The artwork on this note card was created by 5768 WRJ Art Calendar artist Césan d’Ornellas Levine.
On Friday, September 30, world leaders gathered in Jerusalem to honor Shimon Peres. As the former President and Prime Minister of Israel was laid to rest at Mount Herzl, President Obama and former President Bill Clinton were among the thousands who gathered to remember Peres’ unique contributions to Israel and the world.
Following Peres’ passing on Wednesday, September 28 two weeks after suffering a stroke, Union for Reform Judaism President Rabbi Rick Jacobs issued a statement mourning this immense loss:
“As a leader in so many critical capacities and for as many decades as Israel itself is old, Shimon Peres promoted an Israel of democracy, pluralism, and tolerance. He was a tough minded lover of peace who understood that Israel lives in a dangerous neighborhood and must have the deterrence it needs, but that in the end, the best deterrence is hope for a better tomorrow, and promoting the wisdom and creativity of the Israeli people on the world stage, while also ensuring that Israel engages significantly in a global arena.”
Adding his voice to a chorus of similar calls from world leaders, Rabbi Jacobs challenged us all to continue striving for justice and peace in the spirit of Peres’ legacy.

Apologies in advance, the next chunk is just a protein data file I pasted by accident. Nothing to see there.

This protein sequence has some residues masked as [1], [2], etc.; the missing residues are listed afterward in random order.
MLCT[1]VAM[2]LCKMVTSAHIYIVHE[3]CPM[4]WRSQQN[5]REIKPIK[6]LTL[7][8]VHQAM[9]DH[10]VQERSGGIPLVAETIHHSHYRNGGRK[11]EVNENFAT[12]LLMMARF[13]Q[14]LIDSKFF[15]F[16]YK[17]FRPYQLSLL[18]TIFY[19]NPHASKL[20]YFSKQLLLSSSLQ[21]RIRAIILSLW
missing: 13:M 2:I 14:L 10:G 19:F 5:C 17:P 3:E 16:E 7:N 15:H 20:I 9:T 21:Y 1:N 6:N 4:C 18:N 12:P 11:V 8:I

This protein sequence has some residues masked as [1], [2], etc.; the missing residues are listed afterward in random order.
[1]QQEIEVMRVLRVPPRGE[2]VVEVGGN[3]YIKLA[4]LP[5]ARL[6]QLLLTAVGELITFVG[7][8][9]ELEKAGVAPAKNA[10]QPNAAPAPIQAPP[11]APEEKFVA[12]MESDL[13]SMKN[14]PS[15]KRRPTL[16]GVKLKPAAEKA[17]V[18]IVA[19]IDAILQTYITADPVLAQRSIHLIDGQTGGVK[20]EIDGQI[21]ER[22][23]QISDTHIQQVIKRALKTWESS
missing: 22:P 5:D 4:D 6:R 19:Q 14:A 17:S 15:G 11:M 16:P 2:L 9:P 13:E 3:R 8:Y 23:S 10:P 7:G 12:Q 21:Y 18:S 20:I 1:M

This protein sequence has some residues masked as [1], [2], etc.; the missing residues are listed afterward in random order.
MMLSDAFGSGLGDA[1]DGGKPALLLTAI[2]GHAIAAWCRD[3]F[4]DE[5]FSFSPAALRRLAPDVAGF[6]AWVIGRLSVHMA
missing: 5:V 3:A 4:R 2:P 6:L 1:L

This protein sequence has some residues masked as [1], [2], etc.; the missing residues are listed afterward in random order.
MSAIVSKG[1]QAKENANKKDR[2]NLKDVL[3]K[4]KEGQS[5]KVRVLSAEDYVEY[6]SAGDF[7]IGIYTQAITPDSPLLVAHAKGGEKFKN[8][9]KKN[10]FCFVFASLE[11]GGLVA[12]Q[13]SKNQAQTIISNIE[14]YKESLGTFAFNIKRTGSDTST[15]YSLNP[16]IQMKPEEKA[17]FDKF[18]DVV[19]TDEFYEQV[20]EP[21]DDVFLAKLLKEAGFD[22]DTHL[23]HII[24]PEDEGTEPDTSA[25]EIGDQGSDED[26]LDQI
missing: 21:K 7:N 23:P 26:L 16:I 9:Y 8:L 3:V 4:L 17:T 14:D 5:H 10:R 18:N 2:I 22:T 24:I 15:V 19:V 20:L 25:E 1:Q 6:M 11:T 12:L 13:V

Throughout his lifetime, Peres worked toward achieving peace with the Palestinians, and in 1994, he jointly received the Nobel Peace Prize with Yitzhak Rabin and Yasser Arafat for their efforts on the historic Oslo Accords. While he did not achieve lasting peace with the Palestinians in his lifetime, calls to continue this work were a common theme among Peres’ eulogizers.
In his remarks, President Obama celebrated Peres’ work on the peace process, saying "he understood from hard-earned experience that true security comes through making peace with your neighbors." Prime Minister Netanyahu, Israeli author Amos Oz, and Knesset Speaker Yuli Edelstein also shared memories of the Israeli leader who spent almost 70 years in public service.
Perhaps in a testament to Peres’ reputation as a peace broker, Prime Minister Netanyahu and President Abbas shared a handshake and a brief greeting in a highly publicized moment.
Since his passing, many articles have been written about Peres’ legacy and contributions. Here are three that provide interesting perspectives:
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